GIVEN the choice and the money, which would you prefer: a holiday in the south of France or a new diamond?
In the grip of winter, the idea of gently sipping a Grand Cru Bourgogne in Mediterranean sun sounds better than the allure of cold, white jewellery, regardless of the occasion (or even the love).
According to a Morgan Stanley report, ‘doing stuff’ trumps ‘getting things’. Experience beats ownership especially to a Covid-19 blighted society where the transitory nature of life has been underscored.
This is one of the reasons why the bank thinks the much-anticipated recovery in the diamond market may have limited upside.
On the face of it, the diamond market is storming back.
De Beers recently hiked high value rough diamond prices, the stones it sells to polishers and cutters, around 10%. Its sales in 2021 are $2.5bn, the most since 2021, and are estimated by Goldman Sachs to comprise 6% of Anglo American’s 2021 earnings before interest, tax, depreciation, and amortisation. (Anglo owns 85% of De Beers).
Its CEO, Mark Cutifani, has told Miningmx in the recent past that glittery statements of affection for one’s relevant other will be a certain person’s preferred antidote to the gloom of the past 18 months.
Retail data suggests this may be right, but only to an extent.
MasterCard Pulse, a monitor of in-shop and online sales, said sales increased 11% year-on-year for June and increased 10.4% compared to June 2019. Consumerism is certainly coming back as vaccination rates grow globally.
Yet Morgan Stanley discerns another threat that may muzzle the diamond market: the increasing popularity of lab-grown diamonds. Anglo’s ‘Lightbox’ range of lab diamonds has had success in establishing price differentiation between natural and artificial diamonds, the latter falling 60% in price only a few months after launch in 2019.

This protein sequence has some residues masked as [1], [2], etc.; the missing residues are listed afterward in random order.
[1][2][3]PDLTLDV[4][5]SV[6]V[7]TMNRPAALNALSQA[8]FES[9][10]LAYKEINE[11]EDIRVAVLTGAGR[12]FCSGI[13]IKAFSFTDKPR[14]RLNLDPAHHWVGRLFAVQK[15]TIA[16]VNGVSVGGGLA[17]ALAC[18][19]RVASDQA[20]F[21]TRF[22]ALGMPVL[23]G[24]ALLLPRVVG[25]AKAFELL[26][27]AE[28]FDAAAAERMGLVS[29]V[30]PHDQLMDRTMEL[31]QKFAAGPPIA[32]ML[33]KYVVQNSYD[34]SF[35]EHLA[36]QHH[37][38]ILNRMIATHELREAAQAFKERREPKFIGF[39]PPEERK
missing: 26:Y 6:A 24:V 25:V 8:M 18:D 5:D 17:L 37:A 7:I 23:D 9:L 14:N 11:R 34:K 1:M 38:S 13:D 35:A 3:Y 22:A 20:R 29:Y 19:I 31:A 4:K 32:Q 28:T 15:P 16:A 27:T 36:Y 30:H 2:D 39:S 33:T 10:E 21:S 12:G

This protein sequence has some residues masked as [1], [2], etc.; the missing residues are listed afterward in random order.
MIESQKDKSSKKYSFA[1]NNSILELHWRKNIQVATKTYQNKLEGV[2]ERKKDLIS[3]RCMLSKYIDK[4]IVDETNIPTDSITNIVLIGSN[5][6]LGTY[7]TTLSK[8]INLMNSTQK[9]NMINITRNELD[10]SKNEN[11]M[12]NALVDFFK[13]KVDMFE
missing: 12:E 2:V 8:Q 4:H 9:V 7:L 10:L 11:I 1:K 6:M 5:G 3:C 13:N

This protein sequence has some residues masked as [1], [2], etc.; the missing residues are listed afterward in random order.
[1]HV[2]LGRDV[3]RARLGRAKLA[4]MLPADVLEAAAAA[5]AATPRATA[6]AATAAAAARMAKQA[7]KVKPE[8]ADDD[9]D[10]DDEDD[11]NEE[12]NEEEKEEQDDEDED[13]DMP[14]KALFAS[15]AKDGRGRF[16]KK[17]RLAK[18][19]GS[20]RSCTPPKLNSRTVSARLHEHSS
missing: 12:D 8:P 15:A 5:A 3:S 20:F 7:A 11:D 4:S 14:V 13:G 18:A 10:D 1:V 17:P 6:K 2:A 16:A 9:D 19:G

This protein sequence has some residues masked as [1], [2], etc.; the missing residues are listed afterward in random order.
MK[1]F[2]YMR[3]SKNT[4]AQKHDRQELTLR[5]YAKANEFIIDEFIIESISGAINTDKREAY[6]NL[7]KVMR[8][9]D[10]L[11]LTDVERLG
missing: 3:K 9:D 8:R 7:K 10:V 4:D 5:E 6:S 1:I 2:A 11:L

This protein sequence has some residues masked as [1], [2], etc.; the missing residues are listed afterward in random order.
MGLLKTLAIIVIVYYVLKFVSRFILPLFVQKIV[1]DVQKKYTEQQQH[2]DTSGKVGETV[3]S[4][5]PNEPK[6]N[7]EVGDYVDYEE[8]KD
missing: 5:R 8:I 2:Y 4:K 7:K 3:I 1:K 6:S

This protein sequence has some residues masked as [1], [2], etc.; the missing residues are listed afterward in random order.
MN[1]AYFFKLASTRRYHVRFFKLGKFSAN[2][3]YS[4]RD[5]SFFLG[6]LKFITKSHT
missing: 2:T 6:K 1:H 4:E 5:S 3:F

But marginal consumers will be drawn to lab diamonds over their mined counterparts, assisted by the fact that diamond firms are spending less on marketing than they used to, says Morgan Stanley.
De Beers’ spending has fallen from 5% of market share, which comprised 50% of the total about 20 years ago, to 2% today. Furthermore, the value of mined diamonds has increased over time as sources of production have shrunk.
This last point is a critical subtlety. Diamond market bulls claim that production is falling and that there’s no obvious reserves replacement, partly owing to a dearth of exploration spend. This is true: production has declined a fifth. However, the value of diamonds produced as measured per average carat is only 10% lower. Value is more important than volume in understanding the diamond market, the bank believes.
Says Morgan Stanley: “Our analysis additionally suggests attractive returns are on offer in the lab-grown space, with 20%+ RoCE (return on capital employed) looking achievable.
“This could potentially attract more capital, and drive further supply growth, as consumers become increasingly comfortable with the product. This, in our view, limits the upside for miners from an otherwise supportive supply-demand outlook”.
Carving a niche
For now, however, diamonds are back.
Bank of America said in a recent report that there will be average growth in diamond prices of about 13% this year. “Disruptions, lockdowns, and business closures in the supply chain are still experienced, but demand for rough diamonds in 2021 is strong and comparable to pre-pandemic years,” it said.
Yet in making the bull case for diamond, it acknowledges the lab-grown diamond market is carving a niche for itself. The market segment is growing fast due to technology and acceptance across the value chain, it said. While retail pricing declined in 2020 and wholesale prices remained stable – leading to margin contraction – further price drops could increase lab-grown diamonds’ accessible market, it said.
One plus for naturally occurring diamonds however is that if lab-grown diamond pricing remained low this “… could push [the market] into the fashion category potentially protecting natural diamonds”.